Israel reported a cyberattack, which defaced websites of the country’s major organizations, political groups, and industrial ranks. The hack took place on Thursday morning (21 May) through uPress, a website hosting provider. Soon after, uPress released a statement on its official Facebook page stating that the root cause of the cyberattack was a WordPress vulnerability exploited by cybercriminals. It is now working with the National Cyber Security Authority (NCSA) of Israel to reinstate all the original content to the last known point before the cyberattack took place.
Attack ahead of “Quds Day”
Quds Day or Jerusalem Day (Quds in Arabic means Jerusalem) is an annual event held on the last Friday of Ramadan by the Islamic Republic of Iran since 1979, in support of Palestinians and to oppose Zionism and Israel.
Amid the COVID-19 social distancing scenario, there are very limited mass gatherings legalized by the Iranian government for the “Quds Day”. Thus, it seems likely that threat actors took advantage of cyberspace to launch attacks without physical combat. uPress claimed that the hackers were Iranian, however, it provided no further details.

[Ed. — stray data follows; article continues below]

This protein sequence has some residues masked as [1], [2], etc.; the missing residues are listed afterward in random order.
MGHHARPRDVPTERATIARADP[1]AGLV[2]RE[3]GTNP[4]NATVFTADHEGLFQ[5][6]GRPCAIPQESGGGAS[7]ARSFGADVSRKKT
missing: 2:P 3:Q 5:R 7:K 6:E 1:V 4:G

The attack also came within a couple of weeks of a cyberattack that aimed at disrupting operations at Iran’s Strait of Hormuz Port (Shahid Rajaee Port, near the city of Bandar Abbas). In a press release to the Fars News Agency, Mohammad Rastad, Managing Director of the Ports and Maritime Organization (PMO), mentioned the hand of a foreign entity aimed at disrupting the critical operations and trade in the region. Thus, experts also fear that this could be a retaliatory cyberattack from Iran towards Israel.
The video posted on the defaced website warned about the destruction of Israel in the coming days and a mention of a malicious threat group “Hackers of Saviors”. This prompted one of the experts to link the cyberattack ties to Turkey, North African countries, and the Gaza Strip. It gave no clear indication of Iran’s involvement though. Later in the day, however, Channel 12 News said it did not appear to have been initiated by Iran but may have involved Iranian threat actors.